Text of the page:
Beginning his career as a prominent member of the 1990s independent art movement in St. Petersburg, Russia, Babi Badalov is one of the most compelling artists to come out of contemporary Azerbaijan. Born in Lerik and now based in Paris, France, Babi is known for his work as a poet as well as a visual artist specializing in installation and performance. In his time in St. Petersburg, he was one of the best-known artists involved with the Pushkinskaya 10 art space, which now operates as the Museum for Non-Conformist Art but was once home to a creative collective who developed the alternative art movement in the 1990s. The Pushkinskaya 10 group was known for their collaborative works that challenged the artistic establishment, and is now a legendary part of the city’s artistic history. Babi’s counter-culture sensibility from his time in St. Petersburg continues to permeate his work, and he champions social causes such as refugees and migration through his art projects by examining how languages – both mother tongues and adopted vocabularies – affect identity. Language is one of his main inspirations due to his upbringing in Talish, Azerbaijani, Russian and English, all of which show different aspects of and moments in his life and his travels as an artist; he highlights and combines words for dramatic effect to emphasize connections and confluences between different cultures and geographies. His use of language as an aesthetic tool reflects the influences that he has experienced in his various migrations to Russia, Turkey, the UK and now France, as he analyzes shifting syntax and alphabets in his work. His most well-known medium is what is termed ‘visual poetry,’ which consists of collages of images and text that together illustrate his own poetic verse used as the narrative basis for his work. He is also known for his creations of found items that have been discarded as trash – he refashions them as art object to encourage social commentary. His skill in illuminating the hidden stories of mundane items and prose continues to fascinate the global contemporary art world.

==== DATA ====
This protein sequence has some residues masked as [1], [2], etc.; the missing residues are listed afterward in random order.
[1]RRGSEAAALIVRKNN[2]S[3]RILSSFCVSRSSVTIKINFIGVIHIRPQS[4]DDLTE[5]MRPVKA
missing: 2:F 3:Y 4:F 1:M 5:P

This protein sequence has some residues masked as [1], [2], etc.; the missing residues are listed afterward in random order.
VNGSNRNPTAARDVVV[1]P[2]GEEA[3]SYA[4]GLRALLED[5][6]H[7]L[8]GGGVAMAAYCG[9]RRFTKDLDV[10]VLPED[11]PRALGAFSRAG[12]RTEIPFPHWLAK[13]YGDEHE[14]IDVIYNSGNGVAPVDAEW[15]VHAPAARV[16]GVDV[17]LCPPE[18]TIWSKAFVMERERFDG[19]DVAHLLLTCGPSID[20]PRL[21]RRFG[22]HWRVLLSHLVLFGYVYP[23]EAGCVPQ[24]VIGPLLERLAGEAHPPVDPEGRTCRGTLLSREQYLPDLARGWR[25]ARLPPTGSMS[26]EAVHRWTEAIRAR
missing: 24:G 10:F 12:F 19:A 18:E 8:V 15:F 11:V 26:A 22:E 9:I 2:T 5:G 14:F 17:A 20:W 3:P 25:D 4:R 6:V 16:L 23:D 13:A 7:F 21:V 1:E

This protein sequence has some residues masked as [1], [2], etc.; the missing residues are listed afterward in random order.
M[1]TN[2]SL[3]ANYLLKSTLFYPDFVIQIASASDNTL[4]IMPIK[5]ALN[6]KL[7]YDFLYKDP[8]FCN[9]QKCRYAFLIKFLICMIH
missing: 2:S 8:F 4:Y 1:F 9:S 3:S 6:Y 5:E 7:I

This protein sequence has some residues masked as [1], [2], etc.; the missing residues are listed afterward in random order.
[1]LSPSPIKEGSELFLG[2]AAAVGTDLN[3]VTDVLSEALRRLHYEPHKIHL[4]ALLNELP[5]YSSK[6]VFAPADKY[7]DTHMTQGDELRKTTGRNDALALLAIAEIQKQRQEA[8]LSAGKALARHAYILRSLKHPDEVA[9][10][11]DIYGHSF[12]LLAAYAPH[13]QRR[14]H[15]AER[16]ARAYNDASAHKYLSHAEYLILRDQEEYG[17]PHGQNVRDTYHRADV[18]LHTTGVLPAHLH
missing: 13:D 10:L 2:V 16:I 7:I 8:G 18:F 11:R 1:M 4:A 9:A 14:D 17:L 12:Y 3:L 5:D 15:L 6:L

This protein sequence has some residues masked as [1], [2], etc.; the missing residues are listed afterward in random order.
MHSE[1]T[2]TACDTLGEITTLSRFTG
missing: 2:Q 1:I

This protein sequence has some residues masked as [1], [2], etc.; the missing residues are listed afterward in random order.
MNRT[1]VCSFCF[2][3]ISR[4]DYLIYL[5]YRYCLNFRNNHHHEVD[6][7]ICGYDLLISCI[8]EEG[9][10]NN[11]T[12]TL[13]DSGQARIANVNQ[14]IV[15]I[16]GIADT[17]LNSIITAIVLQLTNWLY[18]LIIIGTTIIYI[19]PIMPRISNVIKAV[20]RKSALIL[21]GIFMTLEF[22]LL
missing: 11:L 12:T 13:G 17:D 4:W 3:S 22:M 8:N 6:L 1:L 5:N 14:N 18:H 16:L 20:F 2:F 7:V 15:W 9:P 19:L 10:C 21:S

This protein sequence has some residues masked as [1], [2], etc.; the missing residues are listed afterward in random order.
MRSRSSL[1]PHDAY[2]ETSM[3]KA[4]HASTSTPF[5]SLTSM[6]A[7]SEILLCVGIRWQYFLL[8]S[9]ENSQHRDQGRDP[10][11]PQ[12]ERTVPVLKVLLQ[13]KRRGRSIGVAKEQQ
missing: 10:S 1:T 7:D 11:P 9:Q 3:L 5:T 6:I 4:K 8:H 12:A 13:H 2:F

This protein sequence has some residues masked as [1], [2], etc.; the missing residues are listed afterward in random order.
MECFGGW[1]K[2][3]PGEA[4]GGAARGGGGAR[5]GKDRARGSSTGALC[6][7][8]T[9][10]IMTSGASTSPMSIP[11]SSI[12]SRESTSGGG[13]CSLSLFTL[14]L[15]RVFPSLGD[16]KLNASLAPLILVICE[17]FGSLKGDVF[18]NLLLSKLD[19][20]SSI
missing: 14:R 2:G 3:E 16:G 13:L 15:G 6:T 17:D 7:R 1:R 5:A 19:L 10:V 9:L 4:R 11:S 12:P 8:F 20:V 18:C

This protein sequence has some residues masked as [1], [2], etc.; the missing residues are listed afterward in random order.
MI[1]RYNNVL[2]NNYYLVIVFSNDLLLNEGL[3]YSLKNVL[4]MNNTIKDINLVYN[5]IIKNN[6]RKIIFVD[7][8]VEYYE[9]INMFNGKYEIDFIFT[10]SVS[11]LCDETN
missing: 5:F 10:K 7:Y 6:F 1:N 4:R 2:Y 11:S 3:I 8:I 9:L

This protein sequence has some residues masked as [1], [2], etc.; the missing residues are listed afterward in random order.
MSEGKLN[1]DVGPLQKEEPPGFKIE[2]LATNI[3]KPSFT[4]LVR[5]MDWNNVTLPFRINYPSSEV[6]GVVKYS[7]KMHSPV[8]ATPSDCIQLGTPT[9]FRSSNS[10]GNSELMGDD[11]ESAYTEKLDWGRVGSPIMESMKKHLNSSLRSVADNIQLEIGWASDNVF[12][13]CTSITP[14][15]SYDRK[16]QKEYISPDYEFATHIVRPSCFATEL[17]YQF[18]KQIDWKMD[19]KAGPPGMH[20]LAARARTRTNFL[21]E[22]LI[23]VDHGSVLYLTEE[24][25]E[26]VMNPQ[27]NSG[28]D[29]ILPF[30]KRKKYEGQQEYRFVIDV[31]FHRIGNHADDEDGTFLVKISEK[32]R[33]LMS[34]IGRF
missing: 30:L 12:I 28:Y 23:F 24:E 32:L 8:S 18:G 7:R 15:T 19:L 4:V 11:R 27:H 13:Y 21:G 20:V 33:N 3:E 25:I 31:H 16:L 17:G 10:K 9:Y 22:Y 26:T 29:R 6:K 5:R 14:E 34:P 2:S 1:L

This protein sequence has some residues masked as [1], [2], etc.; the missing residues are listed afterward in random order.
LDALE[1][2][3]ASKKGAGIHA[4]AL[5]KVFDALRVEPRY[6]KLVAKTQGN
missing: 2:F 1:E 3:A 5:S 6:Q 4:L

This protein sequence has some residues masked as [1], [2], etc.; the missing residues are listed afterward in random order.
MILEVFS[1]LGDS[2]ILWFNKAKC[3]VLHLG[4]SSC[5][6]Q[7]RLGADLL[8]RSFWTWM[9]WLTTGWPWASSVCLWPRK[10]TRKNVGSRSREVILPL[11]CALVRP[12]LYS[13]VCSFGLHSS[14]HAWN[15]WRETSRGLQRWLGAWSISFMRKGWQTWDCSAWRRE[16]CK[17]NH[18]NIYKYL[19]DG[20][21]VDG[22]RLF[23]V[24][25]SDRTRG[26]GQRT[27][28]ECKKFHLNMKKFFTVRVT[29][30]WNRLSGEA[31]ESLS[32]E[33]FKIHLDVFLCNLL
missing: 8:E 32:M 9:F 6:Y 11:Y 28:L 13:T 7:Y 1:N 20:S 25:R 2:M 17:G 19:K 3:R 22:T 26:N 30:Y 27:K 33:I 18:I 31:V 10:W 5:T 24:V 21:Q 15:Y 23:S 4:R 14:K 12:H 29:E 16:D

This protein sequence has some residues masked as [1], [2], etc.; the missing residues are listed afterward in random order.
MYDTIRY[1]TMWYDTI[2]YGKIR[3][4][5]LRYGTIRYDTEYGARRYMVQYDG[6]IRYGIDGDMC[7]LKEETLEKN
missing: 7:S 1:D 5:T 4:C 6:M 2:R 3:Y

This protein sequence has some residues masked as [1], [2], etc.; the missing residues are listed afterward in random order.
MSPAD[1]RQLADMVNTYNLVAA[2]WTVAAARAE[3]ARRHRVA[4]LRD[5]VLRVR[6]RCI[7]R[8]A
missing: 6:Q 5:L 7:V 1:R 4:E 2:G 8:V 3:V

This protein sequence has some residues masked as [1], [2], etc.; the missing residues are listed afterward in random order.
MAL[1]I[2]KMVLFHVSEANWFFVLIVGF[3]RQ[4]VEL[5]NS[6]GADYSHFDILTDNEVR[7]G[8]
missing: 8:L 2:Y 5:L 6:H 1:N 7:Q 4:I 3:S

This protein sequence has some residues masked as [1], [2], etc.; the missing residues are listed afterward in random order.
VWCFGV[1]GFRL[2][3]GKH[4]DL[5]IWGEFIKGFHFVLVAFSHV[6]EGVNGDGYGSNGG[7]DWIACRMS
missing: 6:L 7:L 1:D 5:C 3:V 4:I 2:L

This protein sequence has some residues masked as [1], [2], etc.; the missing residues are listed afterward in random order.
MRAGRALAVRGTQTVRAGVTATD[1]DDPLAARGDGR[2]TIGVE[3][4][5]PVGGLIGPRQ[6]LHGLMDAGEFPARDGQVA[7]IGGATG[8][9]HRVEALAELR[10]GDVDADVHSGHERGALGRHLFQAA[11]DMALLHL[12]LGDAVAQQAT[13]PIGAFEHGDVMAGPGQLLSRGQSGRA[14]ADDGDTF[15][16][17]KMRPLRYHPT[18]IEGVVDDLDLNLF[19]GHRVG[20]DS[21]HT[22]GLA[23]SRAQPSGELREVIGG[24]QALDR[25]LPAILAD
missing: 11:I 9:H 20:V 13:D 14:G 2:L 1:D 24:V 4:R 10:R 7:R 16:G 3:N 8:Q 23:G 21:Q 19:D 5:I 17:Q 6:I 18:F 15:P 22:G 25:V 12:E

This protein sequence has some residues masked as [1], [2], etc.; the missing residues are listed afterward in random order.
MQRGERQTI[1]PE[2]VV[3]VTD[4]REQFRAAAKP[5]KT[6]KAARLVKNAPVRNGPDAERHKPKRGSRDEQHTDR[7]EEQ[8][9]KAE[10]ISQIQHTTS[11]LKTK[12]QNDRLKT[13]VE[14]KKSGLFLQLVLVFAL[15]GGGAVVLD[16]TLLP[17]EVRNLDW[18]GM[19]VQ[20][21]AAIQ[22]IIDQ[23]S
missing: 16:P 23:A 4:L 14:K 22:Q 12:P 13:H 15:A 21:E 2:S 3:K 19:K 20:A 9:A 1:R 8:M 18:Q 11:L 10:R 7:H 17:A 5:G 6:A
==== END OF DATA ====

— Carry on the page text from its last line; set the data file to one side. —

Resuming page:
Babi’s work can be provocative, introspective and deeply poignant, which has led to his inclusion in various prominent group exhibitions around the world such as in Russia, Germany, Poland, Sweden, the United Kingdom, Austria, the United Arab Emirates, the USA and Ukraine, among many others. Significantly, his artwork was included in the 6th Moscow Biennial (2015), the 11th Gwangju (Korea) Biennial (2016) and the 4th Ural Industrial Biennial (2016). Also in 2016, he exhibited at the renown Palais de Tokyo museum in Paris, France with the massive site-specific installation ‘For the Wall for the World,’ which covered four walls in the museum gallery. The artwork consisted of fabric fragments inscribed with poetic interpretations and drawings of the socio-cultural landscape of Paris, a city home to a vast migrant population. His installation investigated the intersection of languages and people that happen in everyday life in the city, and through this work he presented his poetry as an immersive experience of the complexities of multiculturalism that define contemporary Paris. In 2017, he exhibited work as part of the group exhibition ‘Between the Sea and Mountains’ at Yay Gallery in Baku. The exhibition brought together significant emerging and established Azerbaijani conceptual artists in a dialogue that explored Azerbaijani identity as it is expressed on both a national and individual level. Babi’s piece again used language as a semantic lens through which to view shifting influences on Azerbaijani culture. In his fabric artwork, he used language and newly-created words as a visual tool to invite deeper exploration into how language and culture interact with each other. It is a reflective work, and one that requires introspection, a testament to Babi’s ongoing artistic explorations and fascinating practice.